China Censors Gay Scenes in ‘Bohemian Rhapsody’

China Censors Gay Scenes in ‘Bohemian Rhapsody’

While the Queen biopic “Bohemian Rhapsody” was criticized by some Westerners for downplaying frontman Freddie Mercury’s queerness, a censored version of the film released in China last weekend completely edited out all references to LGBT sexuality and to Mercury’s AIDS-related death. At the BBC Chris Bell and Kerry Allen report:

In the Chinese version of the film, several scenes have been amended or deleted.

Explicit and implicit references to Mercury’s sexuality were edited out, including an important scene in which he comes out to his then-girlfriend.

Other scenes to be removed include a close-up of Mercury’s crotch as he performs, interactions with his male partner Jim Hutton and the entire sequence in which the character and his onscreen band-mates recreate Queen’s iconic music video for 1984 single I Want to Break Free, in which they dress in women’s clothes. […] [Source]

This censorship comes after series of moves by authorities to limit the visibility of LGBT lifestyles in Chinese media. Regulations introduced in 2016 banned all “abnormal sexual relationships or behavior” from TV broadcast. In 2017, gay dating apps Zank and Rela were shut down by authorities. Last May, Chinese broadcaster Mango TV lost rights to stream the Eurovision music contest after it censored LGBT references from a semi-final performance. The broadcaster also attracted criticism this year for censoring a reference to homosexuality by “Bohemian Rhapsody” actor Rami Malek in its Oscars coverage. Last April, Weibo imposed a ban on gay-themed content as a part of a broader “clean-up” drive. The ban was lifted after a surge of criticism from LGBT activists and supporters. While public attitudes towards LGBT issues are changing in China and activists have in recent years been challenging discrimination against the LGBT community in court, practices such as sexual orientation conversion therapy still occur.

Coverage of the “Bohemian Rhapsody” censorship from CNN’s Eduardo Baptista lists six specific scenes that were cut from the film, describes creative translations used to gloss over sensitive scenes that remained in the Chinese version, and notes that in light of the recent crackdown on LGBT, some in China see the release of the film alone as a win:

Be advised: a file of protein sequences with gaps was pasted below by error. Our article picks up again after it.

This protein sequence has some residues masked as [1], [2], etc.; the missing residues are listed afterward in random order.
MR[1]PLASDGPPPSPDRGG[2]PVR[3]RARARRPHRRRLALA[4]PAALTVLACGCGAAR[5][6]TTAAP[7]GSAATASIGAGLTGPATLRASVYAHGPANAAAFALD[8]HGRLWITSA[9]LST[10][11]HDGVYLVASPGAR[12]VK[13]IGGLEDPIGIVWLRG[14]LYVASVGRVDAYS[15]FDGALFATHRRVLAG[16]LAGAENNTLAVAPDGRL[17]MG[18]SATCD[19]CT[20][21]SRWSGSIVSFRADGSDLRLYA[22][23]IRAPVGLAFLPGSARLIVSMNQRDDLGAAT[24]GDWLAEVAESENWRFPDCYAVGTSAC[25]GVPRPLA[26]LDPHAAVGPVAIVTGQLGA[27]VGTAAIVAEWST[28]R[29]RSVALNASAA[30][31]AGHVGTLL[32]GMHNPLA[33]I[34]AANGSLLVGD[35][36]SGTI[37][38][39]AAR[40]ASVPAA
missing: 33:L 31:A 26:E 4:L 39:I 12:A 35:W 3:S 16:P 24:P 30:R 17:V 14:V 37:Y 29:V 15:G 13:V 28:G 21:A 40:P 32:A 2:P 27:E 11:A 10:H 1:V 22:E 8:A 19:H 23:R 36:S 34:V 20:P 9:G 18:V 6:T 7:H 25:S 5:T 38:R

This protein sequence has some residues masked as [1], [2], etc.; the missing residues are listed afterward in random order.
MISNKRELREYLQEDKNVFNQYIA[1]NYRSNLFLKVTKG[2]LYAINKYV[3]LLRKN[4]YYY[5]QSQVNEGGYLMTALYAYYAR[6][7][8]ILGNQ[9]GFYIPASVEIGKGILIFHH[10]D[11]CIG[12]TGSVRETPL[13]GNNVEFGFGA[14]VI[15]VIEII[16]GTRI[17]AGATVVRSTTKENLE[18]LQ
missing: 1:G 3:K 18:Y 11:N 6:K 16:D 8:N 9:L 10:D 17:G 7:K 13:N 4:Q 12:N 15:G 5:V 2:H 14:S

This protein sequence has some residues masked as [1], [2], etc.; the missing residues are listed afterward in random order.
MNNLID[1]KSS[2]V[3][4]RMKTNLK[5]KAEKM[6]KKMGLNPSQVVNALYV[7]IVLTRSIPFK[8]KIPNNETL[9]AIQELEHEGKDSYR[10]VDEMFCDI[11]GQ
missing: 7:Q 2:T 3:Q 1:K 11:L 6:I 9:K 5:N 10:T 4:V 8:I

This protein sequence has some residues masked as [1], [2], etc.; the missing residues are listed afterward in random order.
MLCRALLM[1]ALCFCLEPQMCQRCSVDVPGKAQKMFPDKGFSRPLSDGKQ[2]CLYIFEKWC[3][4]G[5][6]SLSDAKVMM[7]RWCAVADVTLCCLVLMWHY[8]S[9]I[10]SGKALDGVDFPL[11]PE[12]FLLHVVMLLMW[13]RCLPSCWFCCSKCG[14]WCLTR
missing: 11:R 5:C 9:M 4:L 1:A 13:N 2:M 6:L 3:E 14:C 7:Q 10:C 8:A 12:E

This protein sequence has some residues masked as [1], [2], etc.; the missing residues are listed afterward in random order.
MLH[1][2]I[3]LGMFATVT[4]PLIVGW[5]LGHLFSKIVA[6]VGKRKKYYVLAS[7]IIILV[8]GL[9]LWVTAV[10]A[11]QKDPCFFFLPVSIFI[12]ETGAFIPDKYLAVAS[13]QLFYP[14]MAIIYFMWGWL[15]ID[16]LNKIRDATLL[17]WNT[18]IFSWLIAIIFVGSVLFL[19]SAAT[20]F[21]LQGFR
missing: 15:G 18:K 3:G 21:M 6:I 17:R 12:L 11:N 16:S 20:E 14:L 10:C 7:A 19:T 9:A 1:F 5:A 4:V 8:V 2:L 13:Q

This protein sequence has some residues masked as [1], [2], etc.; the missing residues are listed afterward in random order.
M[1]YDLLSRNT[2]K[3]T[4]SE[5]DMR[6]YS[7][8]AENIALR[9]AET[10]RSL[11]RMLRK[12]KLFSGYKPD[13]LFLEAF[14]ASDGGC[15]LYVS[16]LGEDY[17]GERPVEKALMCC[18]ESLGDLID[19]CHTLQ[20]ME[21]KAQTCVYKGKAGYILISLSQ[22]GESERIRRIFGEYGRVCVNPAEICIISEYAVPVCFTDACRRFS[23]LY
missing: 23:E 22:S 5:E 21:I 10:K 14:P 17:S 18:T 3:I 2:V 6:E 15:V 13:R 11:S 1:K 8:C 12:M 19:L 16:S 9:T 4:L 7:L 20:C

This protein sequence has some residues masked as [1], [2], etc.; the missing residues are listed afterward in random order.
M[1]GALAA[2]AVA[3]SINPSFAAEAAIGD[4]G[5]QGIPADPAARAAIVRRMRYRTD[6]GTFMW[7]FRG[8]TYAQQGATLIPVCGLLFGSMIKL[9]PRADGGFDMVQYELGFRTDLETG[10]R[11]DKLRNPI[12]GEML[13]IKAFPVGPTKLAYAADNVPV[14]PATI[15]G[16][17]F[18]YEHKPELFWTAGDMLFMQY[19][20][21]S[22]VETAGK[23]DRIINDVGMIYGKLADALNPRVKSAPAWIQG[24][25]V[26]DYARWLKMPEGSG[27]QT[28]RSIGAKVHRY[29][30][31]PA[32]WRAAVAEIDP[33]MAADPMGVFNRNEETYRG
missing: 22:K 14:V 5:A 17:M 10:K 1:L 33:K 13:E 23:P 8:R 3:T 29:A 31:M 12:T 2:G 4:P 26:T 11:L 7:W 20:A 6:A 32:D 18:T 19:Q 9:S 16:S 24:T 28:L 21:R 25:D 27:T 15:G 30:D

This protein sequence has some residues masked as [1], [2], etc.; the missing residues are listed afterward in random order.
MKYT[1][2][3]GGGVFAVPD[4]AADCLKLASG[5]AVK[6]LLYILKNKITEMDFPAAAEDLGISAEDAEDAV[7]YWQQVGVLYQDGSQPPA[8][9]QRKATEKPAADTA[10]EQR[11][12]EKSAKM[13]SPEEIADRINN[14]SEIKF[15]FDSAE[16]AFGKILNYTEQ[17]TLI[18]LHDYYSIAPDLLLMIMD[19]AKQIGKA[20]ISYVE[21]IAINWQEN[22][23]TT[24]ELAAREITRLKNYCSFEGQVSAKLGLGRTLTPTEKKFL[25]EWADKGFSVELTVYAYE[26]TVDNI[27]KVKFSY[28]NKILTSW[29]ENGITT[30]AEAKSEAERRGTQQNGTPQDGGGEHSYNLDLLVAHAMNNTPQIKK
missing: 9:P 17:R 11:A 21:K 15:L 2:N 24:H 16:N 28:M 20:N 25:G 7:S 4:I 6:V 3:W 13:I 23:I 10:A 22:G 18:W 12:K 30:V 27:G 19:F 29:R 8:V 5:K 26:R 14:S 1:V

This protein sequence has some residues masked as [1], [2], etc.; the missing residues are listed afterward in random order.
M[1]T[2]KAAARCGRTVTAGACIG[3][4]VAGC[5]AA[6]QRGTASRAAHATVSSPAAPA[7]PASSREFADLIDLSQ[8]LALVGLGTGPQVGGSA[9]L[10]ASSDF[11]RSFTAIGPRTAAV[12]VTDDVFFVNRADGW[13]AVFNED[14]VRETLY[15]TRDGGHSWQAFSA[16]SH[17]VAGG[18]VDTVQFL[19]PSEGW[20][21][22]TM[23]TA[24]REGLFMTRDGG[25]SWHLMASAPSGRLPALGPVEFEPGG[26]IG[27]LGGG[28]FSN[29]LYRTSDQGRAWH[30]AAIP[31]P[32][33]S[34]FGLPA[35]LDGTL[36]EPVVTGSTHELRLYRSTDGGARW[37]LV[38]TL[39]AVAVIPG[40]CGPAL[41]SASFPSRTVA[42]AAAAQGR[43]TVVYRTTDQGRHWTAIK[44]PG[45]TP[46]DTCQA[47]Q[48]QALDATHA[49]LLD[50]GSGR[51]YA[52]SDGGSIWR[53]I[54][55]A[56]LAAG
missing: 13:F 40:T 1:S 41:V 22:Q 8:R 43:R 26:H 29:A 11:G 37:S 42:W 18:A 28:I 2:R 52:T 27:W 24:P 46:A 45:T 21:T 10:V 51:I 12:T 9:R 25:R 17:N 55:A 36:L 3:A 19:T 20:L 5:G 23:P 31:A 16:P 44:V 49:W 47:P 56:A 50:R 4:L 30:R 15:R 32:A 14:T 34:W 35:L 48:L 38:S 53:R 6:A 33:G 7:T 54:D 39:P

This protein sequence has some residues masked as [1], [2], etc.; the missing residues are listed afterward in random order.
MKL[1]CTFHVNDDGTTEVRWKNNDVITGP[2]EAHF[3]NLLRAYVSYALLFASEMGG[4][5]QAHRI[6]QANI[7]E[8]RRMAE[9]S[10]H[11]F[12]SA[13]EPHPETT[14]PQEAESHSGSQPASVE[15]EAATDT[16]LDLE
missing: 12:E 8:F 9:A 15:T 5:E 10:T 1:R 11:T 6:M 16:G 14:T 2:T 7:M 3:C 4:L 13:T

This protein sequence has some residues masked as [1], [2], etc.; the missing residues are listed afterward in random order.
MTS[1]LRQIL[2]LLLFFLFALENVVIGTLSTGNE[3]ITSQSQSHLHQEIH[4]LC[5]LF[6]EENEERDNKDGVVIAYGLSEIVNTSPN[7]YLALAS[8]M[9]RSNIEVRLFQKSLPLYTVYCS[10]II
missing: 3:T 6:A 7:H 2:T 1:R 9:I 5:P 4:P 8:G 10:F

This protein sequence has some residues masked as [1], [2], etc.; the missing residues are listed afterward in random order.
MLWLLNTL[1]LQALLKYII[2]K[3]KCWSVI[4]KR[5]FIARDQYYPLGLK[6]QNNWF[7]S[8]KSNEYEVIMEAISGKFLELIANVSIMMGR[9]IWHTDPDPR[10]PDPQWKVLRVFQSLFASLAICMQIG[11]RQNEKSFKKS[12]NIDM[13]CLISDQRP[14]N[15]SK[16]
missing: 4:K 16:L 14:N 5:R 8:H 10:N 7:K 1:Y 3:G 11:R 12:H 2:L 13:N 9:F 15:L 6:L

[…S]ome members of the LGBT community have called the release of “Bohemian Rhapsody” in China a victory for their community, particularly considering that only a limited number of Western films are screened in the country each year.

But Chinese documentary filmmaker and LGBT activist Fan Popo said it was “dangerous” to view the release of the film, which has has grossed $890 million at the global box office, as a win.”

If everyone becomes content with this kind of ‘victory,’ then the whole world will always submit to authority, creators won’t be respected and there will be no protection for the interests of the audience,” he said. [Source]

The New York Times’ Tiffany May and Claire Fu survey reactions from the film’s Chinese audience, which represent the growing public support for LGBT rights among China’s younger generation:

The censorship was most stark, she [26-year-old Sun Jing] said, when the Queen singer told others that he had AIDS. The dialogue was abruptly silenced at that point in the censored film, and no subtitles appeared.

“Since I’m watching a biopic, I want to see an authentic person,” Ms. Sun said. “Contents of his life should not be so inexplicably removed.”

[…] “On the topic of L.G.B.T. issues, they’ve completely misled the public,” she [22-year-old Lu Zhan] said of the censors, adding that she worried that the decision to screen a sanitized version of the film would discourage gay people in China.

[…] Yet some Chinese filmgoers said they would not watch an altered version of the film.

“On principle, I refuse to watch this type of crudely censored film,” said Li Yang, 24, a fashion writer in Beijing, who decided to avoid “Bohemian Rhapsody” after friends told him it was a choppy viewing experience. [Source]

Read more about film censorship and LGBT rights in China, via CDT.


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